So … last week I attended the Salt Lake Institute of Genealogy (SLIG) for the first time. I’d been wanting to attend an institute for a while, but timing was always an issue, so with some hesitation, I signed up for SLIG this year. I’d gotten fairly familiar with Salt Lake after a couple of visits to RootsTech, but wanting something that went a little deeper than a broadly themed conference, I opted for SLIG. I sighed a little in exasperation that it was so soon after the holidays, when all I was really craving was some routine. But having committed myself in advance, I went.
One observation I’ve made is that committed genealogists are some of the smartest people I’ve met … every bit as bright as my classmates were at Georgetown Law School. I took the Legal Concepts course with Judy Russell at SLIG, and the historical legal research to which we were exposed, which included a trip to the University of Utah law library, was probably more challenging than a lot of the more contemporary research I did as a law student. I enjoyed learning about the various sources available for legal research in the 19th century and earlier … and gaining an understanding of how useful they can be in genealogy (also, the view from the law library was lovely). Understanding the legal framework in which our ancestors lived helps us to know both what kind of records to look for and what those records might mean. I think this course helped me more with the former. It also drove home to me the incredible access to legal resources I have in Austin — from the University of Texas law library, to the state law library, to the state archives — and made me realize I should make more use of them. Because pretty much none of my ancestry is grounded in Texas, I’ve tended to overlook the potential access to non-Texas resources I might find at these places.
I did finally manage to get to the Family History Library for a short while on the last day. However, as is my routine in Salt Lake, I did not carve out enough time for library work. The Saturday following SLIG was dedicated to that in the schedule, but I needed (and wanted) to get home. Unfortunately, I also got sick in the final days and arrived home not feeling well. Apparently, there is something known as the “SLIG crud,” and I can now call myself a veteran of that after my first year. I wore a facemask in class on the last day and on the plane home, to keep others from sharing in my illness. I rarely get sick, but when I do it’s often because I’ve been on a crowded flight or at a conference with lots of people, so in some ways, this wasn’t that surprising, despite my nightly downing of EmergenC starting the second day I was there.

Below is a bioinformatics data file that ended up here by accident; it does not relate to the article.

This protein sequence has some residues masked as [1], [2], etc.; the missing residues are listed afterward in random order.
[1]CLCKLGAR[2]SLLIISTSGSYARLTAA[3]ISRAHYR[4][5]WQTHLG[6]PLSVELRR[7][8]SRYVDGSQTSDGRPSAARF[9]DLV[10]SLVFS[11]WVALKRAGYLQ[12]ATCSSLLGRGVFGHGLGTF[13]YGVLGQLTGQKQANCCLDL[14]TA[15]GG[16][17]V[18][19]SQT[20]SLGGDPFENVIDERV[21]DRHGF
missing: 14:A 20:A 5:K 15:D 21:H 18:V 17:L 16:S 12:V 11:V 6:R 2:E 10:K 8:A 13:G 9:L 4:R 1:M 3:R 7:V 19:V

Despite the illness, which is lingering, I’m glad to have gone. It was challenging, but I like a good challenge. The illness will pass. And it was good to meet so many enthusiastic and committed genealogists who share my excitement about this work. Most of them have been at it for longer than I have and have engaged in more serious training, so it was enlightening for me to have a chance to talk with some of them. Also, it snowed almost every day, unsurprisingly, which was a refreshing change from Austin. It was worth it to stay out of a routine for a bit longer. Now, though, I’m planning to be home for a good, long while. I might even get some research done.